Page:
Senator Kirsten Gillibrand Talks Campus Rape and The Hunting Ground at Sundance

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Photo: D Dipasupil/Getty

New York senator Kirsten Gillibrand sat quietly in the middle of the Marc theater yesterday at the Sundance premiere of The Hunting Ground, the latest documentary from director Kirby Dick and producer Amy Ziering, which explores sexual assault on college campuses. Joined by California senator Barbara Boxer, the pair was a rare dose of Washington at a festival dominated by Hollywood publicists, sales agents, and film critics. Gillibrand had previously taken on sexual assault in the military — the subject of Dick and Ziering's last film, The Invisible War — and she makes a brief appearance in The Hunting Ground. Vulture caught up with the senator after the film screening and asked about inviting artist and anti-rape activist Emma Sulkowicz to Washington, the challenges she faces addressing this issue, and if she'll work with survivors at her alma mater, Dartmouth, which has one of the highest rates of sexual assault reported in the Ivy League.

In an ongoing effort to bring awareness to the issue, you co-sponsored the Campus Safety and Accountability Act and invited Columbia senior and anti-rape activist Emma Sulkowicz to join you at the State of the Union last week. What was the reason behind that invitation?
I wanted Emma to have the opportunity to be part of the State of the Union. I think her presence alone sends a message to my colleagues and to the White House that this issue is important, and as the film shows listening to survivors is really important. We have to change the system from the bottom up, and these women and men have been extraordinary advocates for change, and I think their voices really matter.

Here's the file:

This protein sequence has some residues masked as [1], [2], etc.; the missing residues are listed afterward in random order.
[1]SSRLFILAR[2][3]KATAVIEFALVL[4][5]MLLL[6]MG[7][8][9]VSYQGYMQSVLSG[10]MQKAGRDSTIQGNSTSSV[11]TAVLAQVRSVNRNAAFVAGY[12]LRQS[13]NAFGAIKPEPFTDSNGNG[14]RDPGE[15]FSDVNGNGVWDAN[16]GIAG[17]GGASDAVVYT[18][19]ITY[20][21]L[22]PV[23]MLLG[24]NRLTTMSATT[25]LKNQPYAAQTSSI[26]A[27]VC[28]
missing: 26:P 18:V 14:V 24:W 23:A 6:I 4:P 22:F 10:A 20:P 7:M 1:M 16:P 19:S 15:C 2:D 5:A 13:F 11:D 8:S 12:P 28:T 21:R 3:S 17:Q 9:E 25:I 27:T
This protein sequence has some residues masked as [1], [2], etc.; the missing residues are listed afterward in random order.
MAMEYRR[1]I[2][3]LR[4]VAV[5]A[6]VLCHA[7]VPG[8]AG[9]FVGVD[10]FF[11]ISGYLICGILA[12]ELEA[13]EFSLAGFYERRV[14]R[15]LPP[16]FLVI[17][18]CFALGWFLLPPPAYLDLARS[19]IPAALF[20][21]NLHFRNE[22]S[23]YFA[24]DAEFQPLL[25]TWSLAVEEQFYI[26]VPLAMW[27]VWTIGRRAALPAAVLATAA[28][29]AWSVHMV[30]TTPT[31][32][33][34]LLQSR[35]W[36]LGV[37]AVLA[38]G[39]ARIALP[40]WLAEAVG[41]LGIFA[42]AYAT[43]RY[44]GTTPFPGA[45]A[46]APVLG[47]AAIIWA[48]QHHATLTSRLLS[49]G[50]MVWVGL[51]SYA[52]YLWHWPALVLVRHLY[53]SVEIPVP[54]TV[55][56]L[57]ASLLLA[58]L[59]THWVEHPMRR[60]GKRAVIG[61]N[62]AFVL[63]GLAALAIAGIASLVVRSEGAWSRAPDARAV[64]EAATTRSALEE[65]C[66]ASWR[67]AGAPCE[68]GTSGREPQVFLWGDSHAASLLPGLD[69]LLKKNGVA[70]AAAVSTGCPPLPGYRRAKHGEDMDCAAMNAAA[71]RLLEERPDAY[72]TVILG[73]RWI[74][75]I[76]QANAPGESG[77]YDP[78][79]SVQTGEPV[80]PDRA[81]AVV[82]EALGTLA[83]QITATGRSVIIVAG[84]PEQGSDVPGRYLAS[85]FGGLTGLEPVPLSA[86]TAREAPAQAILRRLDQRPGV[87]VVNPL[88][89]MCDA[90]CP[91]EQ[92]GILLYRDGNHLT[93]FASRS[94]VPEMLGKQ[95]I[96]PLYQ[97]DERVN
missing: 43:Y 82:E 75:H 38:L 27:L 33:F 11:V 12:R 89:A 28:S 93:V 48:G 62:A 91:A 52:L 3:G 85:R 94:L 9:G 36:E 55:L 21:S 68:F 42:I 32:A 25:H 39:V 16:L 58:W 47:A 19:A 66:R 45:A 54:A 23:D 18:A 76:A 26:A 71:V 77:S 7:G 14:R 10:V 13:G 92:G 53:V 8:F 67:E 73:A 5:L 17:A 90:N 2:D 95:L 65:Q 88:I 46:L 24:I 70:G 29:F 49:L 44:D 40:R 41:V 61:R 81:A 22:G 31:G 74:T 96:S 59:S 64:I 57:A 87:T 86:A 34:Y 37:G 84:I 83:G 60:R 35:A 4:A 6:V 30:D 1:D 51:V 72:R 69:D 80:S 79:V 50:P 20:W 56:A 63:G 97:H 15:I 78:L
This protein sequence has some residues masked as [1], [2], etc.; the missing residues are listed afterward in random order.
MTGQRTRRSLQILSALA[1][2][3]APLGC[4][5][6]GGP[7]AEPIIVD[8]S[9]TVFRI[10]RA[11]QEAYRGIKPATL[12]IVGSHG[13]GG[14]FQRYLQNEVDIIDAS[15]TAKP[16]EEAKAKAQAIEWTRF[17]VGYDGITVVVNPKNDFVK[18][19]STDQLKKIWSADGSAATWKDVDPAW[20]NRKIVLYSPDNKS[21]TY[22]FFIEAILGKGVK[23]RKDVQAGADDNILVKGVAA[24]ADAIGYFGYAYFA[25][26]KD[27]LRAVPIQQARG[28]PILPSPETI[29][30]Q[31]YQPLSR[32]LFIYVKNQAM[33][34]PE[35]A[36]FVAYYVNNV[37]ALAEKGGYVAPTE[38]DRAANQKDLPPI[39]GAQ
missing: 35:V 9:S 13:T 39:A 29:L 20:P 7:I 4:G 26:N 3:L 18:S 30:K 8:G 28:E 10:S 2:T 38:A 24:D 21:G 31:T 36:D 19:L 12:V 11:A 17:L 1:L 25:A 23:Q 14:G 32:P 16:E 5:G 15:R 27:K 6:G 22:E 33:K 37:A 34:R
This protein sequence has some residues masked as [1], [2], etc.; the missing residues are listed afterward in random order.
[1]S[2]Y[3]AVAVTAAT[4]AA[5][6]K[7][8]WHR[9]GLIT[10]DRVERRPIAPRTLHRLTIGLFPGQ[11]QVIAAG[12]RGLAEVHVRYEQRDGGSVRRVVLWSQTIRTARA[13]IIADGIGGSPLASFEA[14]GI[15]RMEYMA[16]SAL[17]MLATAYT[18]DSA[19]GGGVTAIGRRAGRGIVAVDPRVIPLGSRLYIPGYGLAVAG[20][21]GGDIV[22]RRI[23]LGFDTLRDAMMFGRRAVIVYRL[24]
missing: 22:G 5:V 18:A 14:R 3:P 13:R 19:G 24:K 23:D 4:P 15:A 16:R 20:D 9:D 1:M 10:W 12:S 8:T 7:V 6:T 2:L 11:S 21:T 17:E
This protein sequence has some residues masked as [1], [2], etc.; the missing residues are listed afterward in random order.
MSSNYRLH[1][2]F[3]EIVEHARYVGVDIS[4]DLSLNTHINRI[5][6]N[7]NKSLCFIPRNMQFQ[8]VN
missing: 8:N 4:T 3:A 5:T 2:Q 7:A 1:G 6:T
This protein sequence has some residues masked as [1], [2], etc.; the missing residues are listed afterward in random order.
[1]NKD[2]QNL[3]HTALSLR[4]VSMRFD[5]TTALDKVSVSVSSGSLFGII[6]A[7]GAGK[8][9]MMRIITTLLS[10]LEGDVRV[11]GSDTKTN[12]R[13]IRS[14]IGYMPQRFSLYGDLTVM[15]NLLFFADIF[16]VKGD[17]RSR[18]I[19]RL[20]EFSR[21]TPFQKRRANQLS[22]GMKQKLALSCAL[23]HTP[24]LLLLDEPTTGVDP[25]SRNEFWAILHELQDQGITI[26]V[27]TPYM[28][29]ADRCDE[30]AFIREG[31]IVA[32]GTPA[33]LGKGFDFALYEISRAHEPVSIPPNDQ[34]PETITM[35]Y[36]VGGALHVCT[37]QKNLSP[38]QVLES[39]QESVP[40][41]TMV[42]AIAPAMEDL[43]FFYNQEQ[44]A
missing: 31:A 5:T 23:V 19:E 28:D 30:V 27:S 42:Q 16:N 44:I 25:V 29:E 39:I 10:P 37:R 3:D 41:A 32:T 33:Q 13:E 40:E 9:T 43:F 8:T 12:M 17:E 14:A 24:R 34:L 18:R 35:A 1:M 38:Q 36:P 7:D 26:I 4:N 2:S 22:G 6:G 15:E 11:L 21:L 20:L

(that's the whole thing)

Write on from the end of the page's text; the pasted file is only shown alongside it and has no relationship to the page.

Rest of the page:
What’s the biggest challenge in facing this issue? I know you have a bill that you are bringing forward.

I think that we have to continue to build support on a bipartisan basis across the country, and I think it’s important that people understand the depth of the problem. These aren’t issues of "he said, she said," or issues of dates gone badly. These are circumstances where you have predators who are often recidivists, and we have to understand that campuses are required to be safe for all students. We need more transparency and accountability, and what I’m working on is trying to flip the incentives so universities do a better job of maintaining safe campuses. 

The individual that Sulkowicz has accused of sexual assault says that this is a defamation campaign against him because he hasn’t actually been found guilty of anything. What is your response to that?
This is an issue that campuses are struggling with across the whole country. If you listen to the survivors, this is an issue that hasn’t gone away. There is enormous prevalence. And survivors have a right to be heard and to be able to tell their stories and to be able to get justice and to have a reform in the system so that the incentives aren’t to shove this under the rug. Schools have no incentive to report these incidents of sexual assault and rape. The survey done by the Senate showed that 40 percent of schools had never reported any rapes. Obviously they are not reporting, and so we have to have an ability to flip the incentives to hold schools accountable and to incentivize them to not only report but to meet their Title IX requirements. We also have to be able to have online surveys where all students can report whether or not they feel safe in a confidential way and what has happened to them. 

But is it okay for his name to be out in public if he hasn’t been formally charged?

My job is to talk about reforms and be able to talk about the stories of survivors. My job is to create legislation that reforms this issue across all schools and to make sure that it doesn’t happen to someone else. 

Your alma mater, Dartmouth, has been in the news in regard to this topic. Have you thought about reaching out and working with survivors at Dartmouth? 
We work with survivors from all schools. Andrea [Pino] and Annie [Clark] were the ones that came into my office asking for a meeting, and when I heard their stories I was so inspired that these young women were starting a movement, and so that includes all schools and that includes survivors at Dartmouth and survivors at every school in the United States, and we are going to continue to fight for those survivors and continue to fight for the kinds of reforms that make sure campuses become safer places.